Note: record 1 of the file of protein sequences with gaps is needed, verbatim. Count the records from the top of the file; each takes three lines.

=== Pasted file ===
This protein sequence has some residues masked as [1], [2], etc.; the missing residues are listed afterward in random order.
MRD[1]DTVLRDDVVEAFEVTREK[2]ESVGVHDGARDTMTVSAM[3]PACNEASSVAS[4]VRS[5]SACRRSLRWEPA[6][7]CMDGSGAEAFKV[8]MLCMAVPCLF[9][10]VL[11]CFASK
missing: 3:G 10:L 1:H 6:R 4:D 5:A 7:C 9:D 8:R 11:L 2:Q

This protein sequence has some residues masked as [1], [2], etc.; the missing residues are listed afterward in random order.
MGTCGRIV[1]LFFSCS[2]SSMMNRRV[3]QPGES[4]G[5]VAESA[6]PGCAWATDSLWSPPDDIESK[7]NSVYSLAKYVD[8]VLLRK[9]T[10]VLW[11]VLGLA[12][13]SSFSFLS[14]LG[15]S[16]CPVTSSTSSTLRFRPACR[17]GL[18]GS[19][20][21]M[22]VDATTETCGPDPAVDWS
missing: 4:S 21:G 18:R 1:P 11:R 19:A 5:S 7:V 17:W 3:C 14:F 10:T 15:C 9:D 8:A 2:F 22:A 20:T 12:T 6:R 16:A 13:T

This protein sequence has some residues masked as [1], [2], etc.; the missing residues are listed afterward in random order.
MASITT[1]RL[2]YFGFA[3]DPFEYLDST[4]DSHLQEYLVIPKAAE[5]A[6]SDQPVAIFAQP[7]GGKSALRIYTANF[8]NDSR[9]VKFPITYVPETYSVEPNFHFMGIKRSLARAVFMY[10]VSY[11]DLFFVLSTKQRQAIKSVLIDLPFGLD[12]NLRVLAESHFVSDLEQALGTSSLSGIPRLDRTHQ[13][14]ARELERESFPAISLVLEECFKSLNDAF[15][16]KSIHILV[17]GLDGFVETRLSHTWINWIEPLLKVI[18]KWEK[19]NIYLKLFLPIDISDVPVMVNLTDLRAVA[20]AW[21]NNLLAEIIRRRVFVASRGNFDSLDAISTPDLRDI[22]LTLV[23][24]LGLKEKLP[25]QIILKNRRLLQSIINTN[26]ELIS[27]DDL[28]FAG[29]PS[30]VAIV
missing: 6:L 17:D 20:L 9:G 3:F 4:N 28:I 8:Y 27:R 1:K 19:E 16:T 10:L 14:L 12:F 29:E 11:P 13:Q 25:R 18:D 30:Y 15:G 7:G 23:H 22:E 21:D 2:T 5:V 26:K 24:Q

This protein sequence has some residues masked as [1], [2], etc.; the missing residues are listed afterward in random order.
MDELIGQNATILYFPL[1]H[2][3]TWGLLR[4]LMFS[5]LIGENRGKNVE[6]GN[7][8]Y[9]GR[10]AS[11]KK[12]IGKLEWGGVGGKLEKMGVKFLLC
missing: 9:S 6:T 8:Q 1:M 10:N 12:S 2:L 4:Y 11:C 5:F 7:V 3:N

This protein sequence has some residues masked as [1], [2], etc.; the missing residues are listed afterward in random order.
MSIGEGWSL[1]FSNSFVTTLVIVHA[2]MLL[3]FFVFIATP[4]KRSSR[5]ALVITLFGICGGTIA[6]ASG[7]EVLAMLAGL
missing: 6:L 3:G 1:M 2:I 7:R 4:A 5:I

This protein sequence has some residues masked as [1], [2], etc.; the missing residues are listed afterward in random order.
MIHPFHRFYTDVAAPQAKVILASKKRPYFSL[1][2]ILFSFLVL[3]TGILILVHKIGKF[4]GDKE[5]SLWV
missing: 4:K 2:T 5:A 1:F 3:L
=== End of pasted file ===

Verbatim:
This protein sequence has some residues masked as [1], [2], etc.; the missing residues are listed afterward in random order.
MRD[1]DTVLRDDVVEAFEVTREK[2]ESVGVHDGARDTMTVSAM[3]PACNEASSVAS[4]VRS[5]SACRRSLRWEPA[6][7]CMDGSGAEAFKV[8]MLCMAVPCLF[9][10]VL[11]CFASK
missing: 3:G 10:L 1:H 6:R 4:D 5:A 7:C 9:D 8:R 11:L 2:Q